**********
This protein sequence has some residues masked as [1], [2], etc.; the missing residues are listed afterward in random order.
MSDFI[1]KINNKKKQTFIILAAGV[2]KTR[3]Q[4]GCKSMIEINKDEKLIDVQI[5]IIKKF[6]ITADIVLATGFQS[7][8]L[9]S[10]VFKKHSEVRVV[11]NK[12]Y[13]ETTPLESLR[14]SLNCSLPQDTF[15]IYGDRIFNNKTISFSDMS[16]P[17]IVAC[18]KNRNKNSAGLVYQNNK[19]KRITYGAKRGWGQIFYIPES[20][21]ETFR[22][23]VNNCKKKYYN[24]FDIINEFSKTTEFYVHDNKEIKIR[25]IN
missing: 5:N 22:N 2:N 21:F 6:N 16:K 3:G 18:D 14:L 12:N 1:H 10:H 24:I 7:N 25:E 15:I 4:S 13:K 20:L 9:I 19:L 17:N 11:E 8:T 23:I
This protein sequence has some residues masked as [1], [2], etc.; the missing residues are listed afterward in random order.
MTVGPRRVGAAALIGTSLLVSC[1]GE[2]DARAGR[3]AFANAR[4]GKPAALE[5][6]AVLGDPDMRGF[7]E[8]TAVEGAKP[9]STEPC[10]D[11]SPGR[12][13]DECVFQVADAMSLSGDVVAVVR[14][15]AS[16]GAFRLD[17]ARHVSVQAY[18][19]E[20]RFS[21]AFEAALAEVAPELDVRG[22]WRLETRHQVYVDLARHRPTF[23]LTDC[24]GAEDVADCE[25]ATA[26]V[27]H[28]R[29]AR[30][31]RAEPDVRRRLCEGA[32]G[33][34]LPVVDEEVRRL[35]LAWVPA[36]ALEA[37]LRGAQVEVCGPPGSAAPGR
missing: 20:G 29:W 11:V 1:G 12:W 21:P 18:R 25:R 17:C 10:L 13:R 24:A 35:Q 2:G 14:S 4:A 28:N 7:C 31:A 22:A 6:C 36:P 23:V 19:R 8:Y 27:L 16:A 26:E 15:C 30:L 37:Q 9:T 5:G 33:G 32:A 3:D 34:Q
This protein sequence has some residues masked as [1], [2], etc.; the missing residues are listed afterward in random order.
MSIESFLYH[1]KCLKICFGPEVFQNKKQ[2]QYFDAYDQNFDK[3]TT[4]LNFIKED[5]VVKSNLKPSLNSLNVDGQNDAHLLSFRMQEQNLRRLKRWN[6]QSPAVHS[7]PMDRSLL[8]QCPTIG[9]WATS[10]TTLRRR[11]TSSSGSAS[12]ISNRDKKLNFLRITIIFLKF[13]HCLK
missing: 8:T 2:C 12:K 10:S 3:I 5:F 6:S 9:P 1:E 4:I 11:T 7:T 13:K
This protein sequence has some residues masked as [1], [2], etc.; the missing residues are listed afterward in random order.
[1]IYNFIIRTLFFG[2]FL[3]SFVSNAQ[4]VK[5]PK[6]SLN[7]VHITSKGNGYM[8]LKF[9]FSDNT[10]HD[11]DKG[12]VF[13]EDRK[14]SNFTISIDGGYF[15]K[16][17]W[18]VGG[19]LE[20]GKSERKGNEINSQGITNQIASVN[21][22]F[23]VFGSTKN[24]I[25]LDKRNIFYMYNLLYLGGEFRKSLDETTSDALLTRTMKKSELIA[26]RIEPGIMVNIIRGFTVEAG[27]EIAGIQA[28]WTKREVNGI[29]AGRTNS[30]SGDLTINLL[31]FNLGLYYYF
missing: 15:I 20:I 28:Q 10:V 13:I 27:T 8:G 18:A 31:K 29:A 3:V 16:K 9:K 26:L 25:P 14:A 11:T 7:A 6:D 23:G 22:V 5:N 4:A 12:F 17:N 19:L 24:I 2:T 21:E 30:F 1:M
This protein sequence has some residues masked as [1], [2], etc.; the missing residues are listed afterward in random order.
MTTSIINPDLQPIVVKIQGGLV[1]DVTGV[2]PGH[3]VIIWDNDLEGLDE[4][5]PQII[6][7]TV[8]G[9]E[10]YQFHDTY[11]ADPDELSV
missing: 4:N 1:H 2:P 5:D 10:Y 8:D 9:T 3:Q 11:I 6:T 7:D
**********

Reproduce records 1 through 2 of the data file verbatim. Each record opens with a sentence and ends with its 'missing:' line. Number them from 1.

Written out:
This protein sequence has some residues masked as [1], [2], etc.; the missing residues are listed afterward in random order.
MSDFI[1]KINNKKKQTFIILAAGV[2]KTR[3]Q[4]GCKSMIEINKDEKLIDVQI[5]IIKKF[6]ITADIVLATGFQS[7][8]L[9]S[10]VFKKHSEVRVV[11]NK[12]Y[13]ETTPLESLR[14]SLNCSLPQDTF[15]IYGDRIFNNKTISFSDMS[16]P[17]IVAC[18]KNRNKNSAGLVYQNNK[19]KRITYGAKRGWGQIFYIPES[20][21]ETFR[22][23]VNNCKKKYYN[24]FDIINEFSKTTEFYVHDNKEIKIR[25]IN
missing: 5:N 22:N 2:N 21:F 6:N 16:K 3:G 18:D 14:L 12:N 1:H 10:H 24:I 7:N 25:E 15:I 4:S 13:K 20:L 9:I 19:L 17:N 11:E 8:T 23:I
This protein sequence has some residues masked as [1], [2], etc.; the missing residues are listed afterward in random order.
MTVGPRRVGAAALIGTSLLVSC[1]GE[2]DARAGR[3]AFANAR[4]GKPAALE[5][6]AVLGDPDMRGF[7]E[8]TAVEGAKP[9]STEPC[10]D[11]SPGR[12][13]DECVFQVADAMSLSGDVVAVVR[14][15]AS[16]GAFRLD[17]ARHVSVQAY[18][19]E[20]RFS[21]AFEAALAEVAPELDVRG[22]WRLETRHQVYVDLARHRPTF[23]LTDC[24]GAEDVADCE[25]ATA[26]V[27]H[28]R[29]AR[30][31]RAEPDVRRRLCEGA[32]G[33][34]LPVVDEEVRRL[35]LAWVPA[36]ALEA[37]LRGAQVEVCGPPGSAAPGR
missing: 20:G 29:W 11:V 1:G 12:W 21:P 18:R 25:R 17:C 10:L 13:R 24:A 35:Q 2:G 14:S 4:A 28:N 7:C 31:A 22:A 6:C 36:P 23:V 19:R 8:Y 27:L 16:A 26:E 15:C 30:L 37:Q 9:T 5:G 33:G 32:A 3:D 34:Q